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Single Market Act – Energy Taxation

19 May 2011

Elaine Gallagher

As part of the Single Market Act, the European Commission has presented a proposal to overhaul outdated rules on the taxation of energy products in the EU.

Such taxes already exist in all Member States, and are harmonised to a certain degree at EU level by the 2003 Energy Taxation Directive, which set out common rules on what should be taxed and what exemptions should be allowed. Minimum rates, based mainly on the volume of energy consumed, were laid down for products used in heating, electricity and motor fuels. Above these minimum rates, Member States have remained free to set their own national rates as they see fit.

The core concern of the 2003 Directive was the removal of competitive distortions in the energy sector. The new rules maintain this focus and add two more central objectives.

The first is to contribute to growth and employment by shifting taxation from labour to consumption.

The second is to better address the EU’s increasingly ambitious climate change agenda by taking into account the CO2 emissions of energy products.

They also aim to better align energy taxes with the EU's emissions trading scheme (ETS) and to remove inconsistencies that have created unjustifiable tax benefits for certain types of fuel compared to others. For example, under the current rules, coal is the least taxed and ethanol is the most taxed fuel type. A Commission press release has more detail:

Renewables face particular discrimination under the current Energy Taxation Directive, because they are taxed at the same rate as the energy source they are intended to replace (e.g. biodiesel is taxed the same as diesel etc). As this rate is based on volume, rather than energy content, products with lower energy content such as renewables carry a heavier tax burden compared to the fuels they are competing with.

The Commission's plan would address this problem by linking energy tax to energy content rather than volume. Certain renewables would also be made exempt from the CO2 element of the tax, assuming they meet the sustainability criteria set by the EU’s renewable energy directive.

Yet another goal is to introduce a European carbon price to sectors not currently covered by the ETS, i.e. agriculture, transport, services and households, which together cover about 50% of European emissions. The Commission notes that while some Member States have begun to introduce carbon taxes at national level, different rates and interpretations are likely to lead to double taxation and high compliance costs for businesses operating cross-border. Europeanising carbon taxation should prevent a patchwork of national policies from creating obstacles and distortions in the Single Market and thereby assist in the shift to renewables.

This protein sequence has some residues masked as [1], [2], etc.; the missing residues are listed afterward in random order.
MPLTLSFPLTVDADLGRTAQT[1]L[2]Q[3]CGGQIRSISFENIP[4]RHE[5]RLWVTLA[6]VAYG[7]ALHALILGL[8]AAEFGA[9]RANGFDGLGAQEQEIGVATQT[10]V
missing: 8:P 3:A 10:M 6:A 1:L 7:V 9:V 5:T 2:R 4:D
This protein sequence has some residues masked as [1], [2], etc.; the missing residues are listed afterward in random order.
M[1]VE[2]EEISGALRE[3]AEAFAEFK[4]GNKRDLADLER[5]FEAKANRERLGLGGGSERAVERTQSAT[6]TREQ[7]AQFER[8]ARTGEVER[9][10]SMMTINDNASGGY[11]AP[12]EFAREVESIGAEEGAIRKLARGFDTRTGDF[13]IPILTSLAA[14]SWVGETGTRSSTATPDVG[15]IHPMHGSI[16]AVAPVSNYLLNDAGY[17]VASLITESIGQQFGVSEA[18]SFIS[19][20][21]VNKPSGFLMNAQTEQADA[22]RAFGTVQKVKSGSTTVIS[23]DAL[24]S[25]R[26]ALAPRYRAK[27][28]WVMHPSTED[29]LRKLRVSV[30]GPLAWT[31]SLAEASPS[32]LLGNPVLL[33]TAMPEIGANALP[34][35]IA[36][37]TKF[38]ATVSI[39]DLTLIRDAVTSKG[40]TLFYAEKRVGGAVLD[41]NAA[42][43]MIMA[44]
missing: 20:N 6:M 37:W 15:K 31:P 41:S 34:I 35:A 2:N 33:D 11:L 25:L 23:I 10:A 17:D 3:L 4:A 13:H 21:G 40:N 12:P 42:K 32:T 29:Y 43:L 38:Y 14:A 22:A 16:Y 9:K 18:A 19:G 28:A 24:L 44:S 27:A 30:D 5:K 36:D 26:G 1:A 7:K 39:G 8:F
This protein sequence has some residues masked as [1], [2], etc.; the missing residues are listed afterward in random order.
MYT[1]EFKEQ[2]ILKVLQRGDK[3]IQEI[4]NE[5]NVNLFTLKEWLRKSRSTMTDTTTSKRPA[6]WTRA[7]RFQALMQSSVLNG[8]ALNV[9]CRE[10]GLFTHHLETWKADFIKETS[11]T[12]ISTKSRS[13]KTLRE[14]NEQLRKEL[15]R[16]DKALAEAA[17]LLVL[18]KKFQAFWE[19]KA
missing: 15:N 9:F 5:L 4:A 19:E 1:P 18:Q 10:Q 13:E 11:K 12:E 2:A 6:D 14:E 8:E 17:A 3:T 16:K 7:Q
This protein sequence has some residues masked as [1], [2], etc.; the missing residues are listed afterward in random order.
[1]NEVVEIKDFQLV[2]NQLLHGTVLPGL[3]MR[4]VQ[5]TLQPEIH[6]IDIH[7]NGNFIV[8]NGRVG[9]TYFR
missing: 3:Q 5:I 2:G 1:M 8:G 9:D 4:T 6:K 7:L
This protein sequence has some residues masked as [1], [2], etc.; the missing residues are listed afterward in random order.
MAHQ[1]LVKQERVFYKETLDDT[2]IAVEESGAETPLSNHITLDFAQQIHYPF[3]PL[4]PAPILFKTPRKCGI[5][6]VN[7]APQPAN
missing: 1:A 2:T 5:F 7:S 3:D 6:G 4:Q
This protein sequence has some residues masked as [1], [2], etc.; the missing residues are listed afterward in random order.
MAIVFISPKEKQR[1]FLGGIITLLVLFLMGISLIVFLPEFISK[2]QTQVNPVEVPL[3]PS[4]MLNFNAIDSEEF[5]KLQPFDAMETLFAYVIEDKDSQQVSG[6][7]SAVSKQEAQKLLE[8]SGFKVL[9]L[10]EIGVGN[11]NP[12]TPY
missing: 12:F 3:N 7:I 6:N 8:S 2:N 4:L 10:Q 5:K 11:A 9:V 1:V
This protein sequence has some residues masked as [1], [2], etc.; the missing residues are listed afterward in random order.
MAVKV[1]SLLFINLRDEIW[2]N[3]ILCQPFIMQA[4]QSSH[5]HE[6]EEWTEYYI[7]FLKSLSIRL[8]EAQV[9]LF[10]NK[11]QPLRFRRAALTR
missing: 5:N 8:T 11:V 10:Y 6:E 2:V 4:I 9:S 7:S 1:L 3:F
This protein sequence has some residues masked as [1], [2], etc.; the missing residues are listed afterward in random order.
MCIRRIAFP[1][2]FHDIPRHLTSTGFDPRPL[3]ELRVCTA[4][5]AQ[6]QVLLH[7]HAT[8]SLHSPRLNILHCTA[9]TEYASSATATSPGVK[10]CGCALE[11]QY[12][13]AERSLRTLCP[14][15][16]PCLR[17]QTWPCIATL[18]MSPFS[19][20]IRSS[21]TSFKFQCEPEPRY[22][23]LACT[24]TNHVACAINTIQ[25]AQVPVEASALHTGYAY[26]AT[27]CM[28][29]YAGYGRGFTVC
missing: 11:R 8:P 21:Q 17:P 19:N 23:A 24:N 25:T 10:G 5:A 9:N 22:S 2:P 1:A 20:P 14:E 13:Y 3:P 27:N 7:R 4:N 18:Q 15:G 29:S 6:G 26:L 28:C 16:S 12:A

It is difficult to estimate the climate impact of the Commission’s proposals as it will remain up to member states to set and implement taxation frameworks. A number of exemptions are also envisaged, including for such energy intensive activities as household heating and agriculture.

Difficulties are bound to arise during negotiations because taxation remains a national competence so any new rules must be accepted unanimously by member states, and a number of them will have substantial reservations about the proposals. These will relate to sovereignty (Ireland, the UK and others are instinctively suspicious about EU 'meddling' in their tax affairs), effects on industry (Germany, Italy and other car manufacturing countries will not want to see petrol prices rising by decree), and the cost of carbon pricing (many of the newer and poorer member states will be very reluctant to add to the cost of heating fuel because of a Brussels-led initiative against climate change, although their concerns may be partly allayed by exemptions on parts of the CO2 component of some fuel taxes until 2020).

If approved by the European Parliament and Council, a revised Directive would enter into force in 2013, though a decade-long transition period would give industry time to adapt to the new taxation structure. 

That remains a big 'if'. The Commission will recall that the 1992 energy taxation directive took five years to reach agreement and was only eventually revised in 2003. Nonetheless, everyone now recognises the need for an update and member states could yet seize this opportunity to generate public revenue, damp down energy demand and combat climate change simultaneously. 

Astrid Lulling is the MEP in the European Parliament's Economic and Monetary Affairs Committee with responsibility for this dossier.

Four other Parliamentary Committees (Budgets; Environment, Public Health and Food Safety; Industry, Research and Energy; and Transport and Tourism) will also deliver opinions on the text before it is debated in the ECON Committee and put to a vote in a plenary session of the European Parliament.


This content forms part of the E View project, which is part-funded by DG Communication of the European Parliament. 


As an independent forum, the Institute does not express any opinions of its own. The views expressed in the article are the sole responsibility of the author.

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